The newest of London’s food halls, Selfridges does not disappoint. This American-owned store is full of approachable and knowledgeable staff – not surprising, when founder Harry Gordon Selfridge is thought to have coined the phrase, ‘The customer is always right’.
Most will find themselves drifting towards the treasure chest of sweet treats, drawn by gourmet doughnuts, tiny jewel-coloured meringues and gilded macaroons. There’s an eye-catching display from Anges de Sucre, whose cakes feature bright icing bases built up high with sparkling embellishments in the form of shimmering macaroons and gold-covered biscuits.
Best for: stocking up for the festive period
Several popular restaurants from around London have takeaway counters here. Lovers of Middle-Eastern food can pick up good-to-go shawarma or full-flavoured magloubeh from Arabica, from the company behind Borough Market’s Arabica Kitchen.
For those needing a break from seasonal indulgence, Daylesford Organic has a selection of virtuous-looking bagged soups and stews. Their organic super-greens broth is deep, grass-green and packed with seaweed, spirulina and ginger to atone for festive drinking sins.
Places to eat
The Brass Rail’s salt beef is legendary. Go for the Bialy roll: a plump bun piled with inches of salt beef, sauerkraut, pickles, mustard and cheese. If you can fight your way through the flow of visitors, there’s an oyster bar and a Tonkotsu counter tucked amongst the cold counters.
Since opening, Harrods has become synonymous with extravagance and luxury.
If Selfridges is a treasure chest, Harrods is the whole trove. The vast warren of baroque-style chambers is almost as eye-catching as the displays, and most visitors will spend as much time ogling the ceilings as the food counters.
If you can tear your eyes away, the cold counters stock gourmet trimmings. We liked the look of the offerings from Tom Kerridge. Scruff them up a little and you may be able to pass them off as your own…
Best for: impressive gifts
The chocolate room is spectacular, with pyramids of truffles and stacked ingots of gianduiotto everywhere you look. Counters are overflowing with treats from the world’s most prestigious chocolatiers, and are worth buying for the box alone. This is the place to find something impressive for hard-to-buy-for relatives, with Charbonnel et Walker’s Rose and Violet Creams in particular making a very fine gift.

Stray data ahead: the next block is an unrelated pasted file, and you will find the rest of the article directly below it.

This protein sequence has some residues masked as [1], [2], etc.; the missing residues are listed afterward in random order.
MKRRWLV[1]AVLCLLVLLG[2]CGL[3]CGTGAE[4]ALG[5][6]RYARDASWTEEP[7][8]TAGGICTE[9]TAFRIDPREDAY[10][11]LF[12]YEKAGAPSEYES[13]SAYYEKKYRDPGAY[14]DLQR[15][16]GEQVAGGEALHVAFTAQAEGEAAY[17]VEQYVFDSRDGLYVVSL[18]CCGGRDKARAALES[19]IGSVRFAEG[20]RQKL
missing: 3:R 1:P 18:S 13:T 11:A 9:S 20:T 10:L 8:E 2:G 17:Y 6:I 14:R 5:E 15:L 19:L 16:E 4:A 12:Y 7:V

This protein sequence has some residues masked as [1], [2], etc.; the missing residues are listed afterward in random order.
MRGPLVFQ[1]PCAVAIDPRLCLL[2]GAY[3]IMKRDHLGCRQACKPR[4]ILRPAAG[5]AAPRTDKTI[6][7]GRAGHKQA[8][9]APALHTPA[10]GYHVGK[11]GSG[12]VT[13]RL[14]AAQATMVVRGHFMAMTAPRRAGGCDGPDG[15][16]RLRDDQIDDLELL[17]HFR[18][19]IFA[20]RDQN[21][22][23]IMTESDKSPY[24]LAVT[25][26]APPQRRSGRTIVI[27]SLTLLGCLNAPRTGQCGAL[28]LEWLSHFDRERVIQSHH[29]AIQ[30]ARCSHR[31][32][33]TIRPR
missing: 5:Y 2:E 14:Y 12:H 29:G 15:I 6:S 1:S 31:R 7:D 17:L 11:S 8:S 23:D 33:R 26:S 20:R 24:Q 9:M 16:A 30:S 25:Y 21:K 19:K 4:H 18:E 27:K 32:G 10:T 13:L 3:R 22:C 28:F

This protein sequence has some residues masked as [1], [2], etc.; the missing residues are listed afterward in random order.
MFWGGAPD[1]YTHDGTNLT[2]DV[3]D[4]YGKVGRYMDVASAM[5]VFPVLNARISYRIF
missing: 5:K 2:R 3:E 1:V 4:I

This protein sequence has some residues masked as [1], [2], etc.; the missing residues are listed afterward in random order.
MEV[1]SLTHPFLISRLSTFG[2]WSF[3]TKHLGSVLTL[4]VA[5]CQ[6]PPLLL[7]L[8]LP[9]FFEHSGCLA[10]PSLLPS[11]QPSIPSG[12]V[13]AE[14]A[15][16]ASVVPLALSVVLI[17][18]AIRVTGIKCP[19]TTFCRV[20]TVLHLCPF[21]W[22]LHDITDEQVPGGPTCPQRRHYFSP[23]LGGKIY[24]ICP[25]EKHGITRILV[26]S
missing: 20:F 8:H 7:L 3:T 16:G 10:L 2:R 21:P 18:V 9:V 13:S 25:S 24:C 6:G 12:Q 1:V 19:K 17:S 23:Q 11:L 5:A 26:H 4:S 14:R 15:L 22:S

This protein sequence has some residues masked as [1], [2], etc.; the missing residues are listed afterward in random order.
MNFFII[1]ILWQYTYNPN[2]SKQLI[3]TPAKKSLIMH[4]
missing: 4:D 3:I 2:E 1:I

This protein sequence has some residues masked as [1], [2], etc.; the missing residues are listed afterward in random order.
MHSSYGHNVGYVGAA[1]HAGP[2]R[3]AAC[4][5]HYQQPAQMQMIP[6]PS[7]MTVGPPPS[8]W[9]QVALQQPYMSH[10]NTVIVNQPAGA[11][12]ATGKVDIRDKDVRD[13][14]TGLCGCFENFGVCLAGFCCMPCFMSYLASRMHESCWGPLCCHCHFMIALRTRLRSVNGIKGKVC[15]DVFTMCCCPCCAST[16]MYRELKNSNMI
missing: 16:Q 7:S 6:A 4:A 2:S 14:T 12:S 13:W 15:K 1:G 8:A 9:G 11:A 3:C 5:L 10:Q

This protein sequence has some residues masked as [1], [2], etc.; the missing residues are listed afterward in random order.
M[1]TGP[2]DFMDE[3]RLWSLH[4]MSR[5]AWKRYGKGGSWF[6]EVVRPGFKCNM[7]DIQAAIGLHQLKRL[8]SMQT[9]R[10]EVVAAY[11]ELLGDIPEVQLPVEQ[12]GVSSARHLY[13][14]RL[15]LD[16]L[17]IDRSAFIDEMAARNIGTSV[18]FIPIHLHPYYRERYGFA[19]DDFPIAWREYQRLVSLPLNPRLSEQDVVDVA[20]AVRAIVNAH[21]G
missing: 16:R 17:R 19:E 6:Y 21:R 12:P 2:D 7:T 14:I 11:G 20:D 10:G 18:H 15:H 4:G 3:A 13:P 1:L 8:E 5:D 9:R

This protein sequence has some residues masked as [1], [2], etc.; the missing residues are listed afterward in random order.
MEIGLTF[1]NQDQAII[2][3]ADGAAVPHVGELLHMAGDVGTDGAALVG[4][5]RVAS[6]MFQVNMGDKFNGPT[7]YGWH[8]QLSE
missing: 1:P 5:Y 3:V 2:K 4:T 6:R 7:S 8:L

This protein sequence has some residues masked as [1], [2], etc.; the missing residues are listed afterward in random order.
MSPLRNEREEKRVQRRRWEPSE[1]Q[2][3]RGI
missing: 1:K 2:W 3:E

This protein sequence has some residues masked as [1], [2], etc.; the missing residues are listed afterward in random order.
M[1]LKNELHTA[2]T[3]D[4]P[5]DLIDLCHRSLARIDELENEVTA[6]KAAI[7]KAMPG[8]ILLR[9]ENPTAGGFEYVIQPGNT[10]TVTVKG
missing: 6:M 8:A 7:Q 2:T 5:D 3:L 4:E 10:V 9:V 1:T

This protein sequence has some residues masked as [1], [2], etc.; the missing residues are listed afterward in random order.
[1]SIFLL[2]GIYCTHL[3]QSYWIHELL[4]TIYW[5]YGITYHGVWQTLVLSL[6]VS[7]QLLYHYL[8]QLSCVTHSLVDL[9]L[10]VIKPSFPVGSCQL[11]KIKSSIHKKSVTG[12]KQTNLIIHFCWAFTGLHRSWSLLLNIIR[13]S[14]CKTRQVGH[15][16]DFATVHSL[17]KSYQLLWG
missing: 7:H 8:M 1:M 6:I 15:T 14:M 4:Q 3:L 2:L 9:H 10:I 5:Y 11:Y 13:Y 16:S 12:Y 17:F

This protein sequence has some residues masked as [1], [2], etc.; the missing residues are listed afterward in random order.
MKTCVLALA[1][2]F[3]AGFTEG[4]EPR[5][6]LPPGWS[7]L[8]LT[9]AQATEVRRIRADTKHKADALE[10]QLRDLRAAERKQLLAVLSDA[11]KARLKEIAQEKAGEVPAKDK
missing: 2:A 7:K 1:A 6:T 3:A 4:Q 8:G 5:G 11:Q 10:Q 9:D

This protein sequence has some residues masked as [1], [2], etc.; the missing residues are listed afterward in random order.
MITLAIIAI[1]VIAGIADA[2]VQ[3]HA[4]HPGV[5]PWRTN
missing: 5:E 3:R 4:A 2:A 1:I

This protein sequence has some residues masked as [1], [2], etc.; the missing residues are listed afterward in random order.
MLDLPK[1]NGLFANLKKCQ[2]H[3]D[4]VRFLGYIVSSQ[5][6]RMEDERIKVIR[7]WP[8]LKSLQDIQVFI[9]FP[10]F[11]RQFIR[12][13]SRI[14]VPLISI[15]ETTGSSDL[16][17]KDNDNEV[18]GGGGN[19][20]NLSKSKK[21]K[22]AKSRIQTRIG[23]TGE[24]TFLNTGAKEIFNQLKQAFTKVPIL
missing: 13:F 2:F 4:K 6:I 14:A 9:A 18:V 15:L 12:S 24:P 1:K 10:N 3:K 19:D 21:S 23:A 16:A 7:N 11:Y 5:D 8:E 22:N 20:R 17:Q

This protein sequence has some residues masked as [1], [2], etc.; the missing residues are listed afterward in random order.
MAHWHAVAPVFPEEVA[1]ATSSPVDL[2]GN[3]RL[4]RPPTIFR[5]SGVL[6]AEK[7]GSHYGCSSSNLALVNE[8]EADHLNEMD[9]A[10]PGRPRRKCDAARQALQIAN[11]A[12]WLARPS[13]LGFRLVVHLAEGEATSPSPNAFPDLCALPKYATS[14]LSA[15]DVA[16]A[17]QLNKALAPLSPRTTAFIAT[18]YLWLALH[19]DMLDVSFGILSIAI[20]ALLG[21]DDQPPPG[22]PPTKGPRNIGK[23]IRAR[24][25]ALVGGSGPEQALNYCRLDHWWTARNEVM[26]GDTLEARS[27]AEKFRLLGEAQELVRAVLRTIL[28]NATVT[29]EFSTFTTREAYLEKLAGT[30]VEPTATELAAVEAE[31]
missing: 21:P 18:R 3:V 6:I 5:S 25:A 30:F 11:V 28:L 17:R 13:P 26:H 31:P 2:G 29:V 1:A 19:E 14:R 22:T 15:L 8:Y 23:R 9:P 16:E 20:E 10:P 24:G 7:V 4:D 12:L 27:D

Places to eat
Shoppers can perch at a bar for meals from Belgravia establishments Mango Tree and Pan Chai. The newly opened truffle lounge from Milan’s Tartufi & Friends is hidden away in the wine cellar.
Fortnum & Mason
Founded in 1707, Fortnum & Mason is quite possibly the oldest department store in the world. Renowned for vintage glamour, the displays are famously opulent and this year they feature a pyramid of jewelled exotic birds and golden puddings.
There is no more indulgent gift for a foodie than one of Fortnum’s famous festive hampers. They start from £60 for the Taster Hamper and go all the way to an eye-watering £5,000 for the Imperial Hamper, which includes a 1970 vintage port and 100-year-old balsamic vinegar.
Best for: tea connoisseurs
Having specialised in tea for the last 300 years, Fortnum’s staff know a thing or two about the stuff. This is the place to shop for the tea-lover in your life. We liked this selection of rare teas.
And if you really want to spoil them, afternoon tea in the Diamond Jubilee Tea Salon is an extravagant treat.
Places to eat
The Gallery offers ‘a taste of the food halls’ that can be enjoyed whilst overlooking the store. The menu does not, however, include a scotch egg, so make sure to pick one up on the way out. Fortnum & Mason invented these in 1738.
Though founded in the same decade as Harrods, Harvey Nichols’ interior is slick and modern. It also happens to be the only London food hall occupying the top floor of a building, so shoppers and diners can look out over the London skyline.
Harvey Nicks specialises in everyday food trends as well as slick gifts, with bubble tea and cold-pressed juices offered alongside the glossy tins of espresso. Though not unique to this food hall, the chunky marshmallows are exceptional, with the blueberry and gin flavours impressing us the most.
Best for: socialites
With a compact food hall, the majority of the 5th floor is given over to social space. The bar is out in the open and buzzes with well-heeled shoppers. Cocktail masterclasses run here at weekends, and include breakfast and lunch.
Places to eat
There are no counters to perch at and eat something quickly. Each restaurant is given its own space so diners can relax away from crowds, creating the same ambience that you’d expect dining in a restaurant. Options include Korubuta (Japanese tapas from ex-Nobu chef Scott Hallsworth) and Burger & Lobster.
Written by Sarah Hogg
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